This idea is proving attractive in northern and eastern European countries, he adds, and has mainly taken hold because of the oil crisis. In the UK, there is a government requirement to reduce the energy consumption of wastewater treatment plants to 20% below 1990 levels by 2010 and 60% by 2050, with "real progress" by 2020, and also a carbon reduction commitment that comes into force this year to reduce plants' carbon footprints. These aims mean leveraging the energy production possibilities inherent in sludge is an attractive solution.

Where needed there are technologies such as wet oxidation and incineration that drastically reduce the amount of sludge produced — with incineration basically only minerals remain.

Coeytaux adds: "Wet oxidation is combustion of the biomass in special conditions at a temperature of 250ºC under around 50 bar pressure. Oxygen is injected into the sludge and the carbon content is transformed into CO2 gas during the process. Plants using this process are being used in France and Italy. It is used particularly where it is impossible for the client or municipality to dispose of sludge, and incineration is impossible for social reasons and public acceptance."

The Dutch Foundation for Applied Water Research, Stowa, has produced a roadmap for the wastewater treatment plant of 2030 that envisages a twin process of reducing the volume of sludge created and using the remaining organic matter for energy recovery. This also lists various techniques to achieve sludge reduction including thermal hydrolysis and enzymatic hydrolysis, which reduce the sludge water content by breaking down a complex chemical structure of nanomolecules or the structure of the micro-organisms.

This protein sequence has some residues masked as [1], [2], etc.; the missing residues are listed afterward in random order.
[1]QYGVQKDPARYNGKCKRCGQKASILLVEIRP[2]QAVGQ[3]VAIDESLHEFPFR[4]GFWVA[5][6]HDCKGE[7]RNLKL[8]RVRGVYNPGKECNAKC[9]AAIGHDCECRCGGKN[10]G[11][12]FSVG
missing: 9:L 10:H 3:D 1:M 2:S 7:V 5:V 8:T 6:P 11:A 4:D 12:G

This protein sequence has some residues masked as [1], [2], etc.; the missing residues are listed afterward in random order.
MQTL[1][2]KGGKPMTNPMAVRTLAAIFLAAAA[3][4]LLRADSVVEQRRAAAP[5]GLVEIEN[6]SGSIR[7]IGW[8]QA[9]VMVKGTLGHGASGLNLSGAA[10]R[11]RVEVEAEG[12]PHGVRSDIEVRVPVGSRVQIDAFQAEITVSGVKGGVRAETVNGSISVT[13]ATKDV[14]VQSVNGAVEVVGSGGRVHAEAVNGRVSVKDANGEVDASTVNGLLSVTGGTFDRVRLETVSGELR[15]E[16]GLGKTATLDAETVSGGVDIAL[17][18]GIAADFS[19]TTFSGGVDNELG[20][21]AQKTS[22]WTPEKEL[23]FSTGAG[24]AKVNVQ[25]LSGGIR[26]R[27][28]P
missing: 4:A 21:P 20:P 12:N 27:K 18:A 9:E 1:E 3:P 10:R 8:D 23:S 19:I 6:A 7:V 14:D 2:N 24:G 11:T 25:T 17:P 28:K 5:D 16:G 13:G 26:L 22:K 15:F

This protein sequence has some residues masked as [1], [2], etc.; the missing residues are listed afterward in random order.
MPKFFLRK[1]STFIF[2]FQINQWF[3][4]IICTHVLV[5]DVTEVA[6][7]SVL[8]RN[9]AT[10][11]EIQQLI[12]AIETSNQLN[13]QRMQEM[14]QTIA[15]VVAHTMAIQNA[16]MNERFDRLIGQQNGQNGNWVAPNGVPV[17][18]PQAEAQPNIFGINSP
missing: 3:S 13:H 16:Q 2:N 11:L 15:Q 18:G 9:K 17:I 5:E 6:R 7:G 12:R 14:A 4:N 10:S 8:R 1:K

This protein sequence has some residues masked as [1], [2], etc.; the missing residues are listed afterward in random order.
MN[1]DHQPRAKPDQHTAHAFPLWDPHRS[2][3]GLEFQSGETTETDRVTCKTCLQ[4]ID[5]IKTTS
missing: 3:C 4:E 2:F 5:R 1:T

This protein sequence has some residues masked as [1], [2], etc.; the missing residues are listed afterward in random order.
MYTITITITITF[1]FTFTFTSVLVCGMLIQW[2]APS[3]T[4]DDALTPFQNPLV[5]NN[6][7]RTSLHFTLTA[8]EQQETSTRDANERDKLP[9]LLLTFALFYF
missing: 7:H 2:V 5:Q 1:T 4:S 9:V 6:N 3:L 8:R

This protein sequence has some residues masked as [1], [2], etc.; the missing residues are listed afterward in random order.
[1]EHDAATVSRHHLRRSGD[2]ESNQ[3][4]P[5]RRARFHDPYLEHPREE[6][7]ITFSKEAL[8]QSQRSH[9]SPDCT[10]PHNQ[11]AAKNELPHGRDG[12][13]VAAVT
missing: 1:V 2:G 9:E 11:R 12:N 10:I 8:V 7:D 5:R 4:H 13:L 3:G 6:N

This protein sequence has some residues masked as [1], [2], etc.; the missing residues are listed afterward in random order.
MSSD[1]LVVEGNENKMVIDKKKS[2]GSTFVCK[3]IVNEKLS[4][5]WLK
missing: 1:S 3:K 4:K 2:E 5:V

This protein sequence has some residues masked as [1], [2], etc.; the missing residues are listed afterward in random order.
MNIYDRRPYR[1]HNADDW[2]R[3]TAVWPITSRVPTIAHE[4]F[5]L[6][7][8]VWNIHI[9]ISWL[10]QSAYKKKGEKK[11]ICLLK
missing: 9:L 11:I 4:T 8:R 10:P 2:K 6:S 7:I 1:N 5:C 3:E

Disintegration (cavitation) is mentioned, but experience with this in The Netherlands is noted as being limited. Mesophilic digestion and thermophilic digestion can be used to reduce the organic matter in sludge, the report notes, and the energy produced is mostly used at treatment works though some plants do sell excess energy back to the national grid. The residue is rich in N and P and requires final treatment. Final stage technologies such as incineration and drying further reduce the ultimate amount of sludge.

Furthermore, VWS has a solution developed by colleagues in Denmark called Biocon® +ERS that dries sludge and utilises the biogas, with the key attraction being that the drying process does not require outside energy input.

So far, there is a plant in the US and one in Poland. So-called "sludge greenhouses" which use the power of the sun to dry sludge are also seen as a good way of reducing the amount of sludge produced by utilising one of the world's great free energy sources.

De La Tour du Pin says that VWS has also gone a stage further and has undertaken research to make a bioplastic out of sludge. "We've done it but now we have to industrialise the process," he notes.

Although this is still at the research and development stage, it raises the interesting possibility that one day sludge may be viewed not as an inconvenient waste or even an energy source but the essential ingredient in an interesting new product. That really would be an ideal disposal route.